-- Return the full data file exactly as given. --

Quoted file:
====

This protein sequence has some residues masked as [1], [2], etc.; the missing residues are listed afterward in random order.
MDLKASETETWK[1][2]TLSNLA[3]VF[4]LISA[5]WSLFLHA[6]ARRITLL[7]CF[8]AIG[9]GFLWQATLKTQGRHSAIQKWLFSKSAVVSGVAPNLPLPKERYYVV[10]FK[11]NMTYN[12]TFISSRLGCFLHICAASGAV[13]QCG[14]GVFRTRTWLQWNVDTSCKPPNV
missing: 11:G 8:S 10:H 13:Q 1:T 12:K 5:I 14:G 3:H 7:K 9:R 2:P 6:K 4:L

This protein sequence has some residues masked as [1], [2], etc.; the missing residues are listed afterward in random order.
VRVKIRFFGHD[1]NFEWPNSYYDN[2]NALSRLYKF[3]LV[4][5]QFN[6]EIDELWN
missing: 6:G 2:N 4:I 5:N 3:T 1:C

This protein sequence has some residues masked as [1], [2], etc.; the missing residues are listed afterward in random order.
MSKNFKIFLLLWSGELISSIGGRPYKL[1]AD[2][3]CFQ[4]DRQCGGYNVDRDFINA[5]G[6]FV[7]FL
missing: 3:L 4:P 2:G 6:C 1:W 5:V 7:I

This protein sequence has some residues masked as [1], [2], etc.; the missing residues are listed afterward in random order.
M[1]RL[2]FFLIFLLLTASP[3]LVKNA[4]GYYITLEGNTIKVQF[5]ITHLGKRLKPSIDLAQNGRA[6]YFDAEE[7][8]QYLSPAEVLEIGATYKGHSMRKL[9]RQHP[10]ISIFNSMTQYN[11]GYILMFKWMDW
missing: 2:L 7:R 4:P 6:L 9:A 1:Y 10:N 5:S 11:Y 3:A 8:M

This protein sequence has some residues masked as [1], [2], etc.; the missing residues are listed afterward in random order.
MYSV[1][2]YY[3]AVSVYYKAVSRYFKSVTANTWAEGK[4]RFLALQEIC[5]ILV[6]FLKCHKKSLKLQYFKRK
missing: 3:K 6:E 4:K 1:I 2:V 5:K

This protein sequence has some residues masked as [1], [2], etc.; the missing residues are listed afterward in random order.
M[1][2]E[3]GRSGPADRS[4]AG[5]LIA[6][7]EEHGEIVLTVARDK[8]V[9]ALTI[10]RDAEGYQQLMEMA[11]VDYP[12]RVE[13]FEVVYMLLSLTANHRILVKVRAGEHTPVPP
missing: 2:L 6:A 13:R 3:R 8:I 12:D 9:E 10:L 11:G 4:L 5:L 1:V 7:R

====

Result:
This protein sequence has some residues masked as [1], [2], etc.; the missing residues are listed afterward in random order.
MDLKASETETWK[1][2]TLSNLA[3]VF[4]LISA[5]WSLFLHA[6]ARRITLL[7]CF[8]AIG[9]GFLWQATLKTQGRHSAIQKWLFSKSAVVSGVAPNLPLPKERYYVV[10]FK[11]NMTYN[12]TFISSRLGCFLHICAASGAV[13]QCG[14]GVFRTRTWLQWNVDTSCKPPNV
missing: 11:G 8:S 10:H 13:Q 1:T 12:K 5:I 14:G 3:H 7:K 9:R 2:P 6:K 4:L

This protein sequence has some residues masked as [1], [2], etc.; the missing residues are listed afterward in random order.
VRVKIRFFGHD[1]NFEWPNSYYDN[2]NALSRLYKF[3]LV[4][5]QFN[6]EIDELWN
missing: 6:G 2:N 4:I 5:N 3:T 1:C

This protein sequence has some residues masked as [1], [2], etc.; the missing residues are listed afterward in random order.
MSKNFKIFLLLWSGELISSIGGRPYKL[1]AD[2][3]CFQ[4]DRQCGGYNVDRDFINA[5]G[6]FV[7]FL
missing: 3:L 4:P 2:G 6:C 1:W 5:V 7:I

This protein sequence has some residues masked as [1], [2], etc.; the missing residues are listed afterward in random order.
M[1]RL[2]FFLIFLLLTASP[3]LVKNA[4]GYYITLEGNTIKVQF[5]ITHLGKRLKPSIDLAQNGRA[6]YFDAEE[7][8]QYLSPAEVLEIGATYKGHSMRKL[9]RQHP[10]ISIFNSMTQYN[11]GYILMFKWMDW
missing: 2:L 7:R 4:P 6:L 9:A 1:Y 10:N 5:S 11:Y 3:A 8:M

This protein sequence has some residues masked as [1], [2], etc.; the missing residues are listed afterward in random order.
MYSV[1][2]YY[3]AVSVYYKAVSRYFKSVTANTWAEGK[4]RFLALQEIC[5]ILV[6]FLKCHKKSLKLQYFKRK
missing: 3:K 6:E 4:K 1:I 2:V 5:K

This protein sequence has some residues masked as [1], [2], etc.; the missing residues are listed afterward in random order.
M[1][2]E[3]GRSGPADRS[4]AG[5]LIA[6][7]EEHGEIVLTVARDK[8]V[9]ALTI[10]RDAEGYQQLMEMA[11]VDYP[12]RVE[13]FEVVYMLLSLTANHRILVKVRAGEHTPVPP
missing: 2:L 6:A 13:R 3:R 8:I 12:D 9:E 10:L 11:G 4:L 5:L 1:V 7:R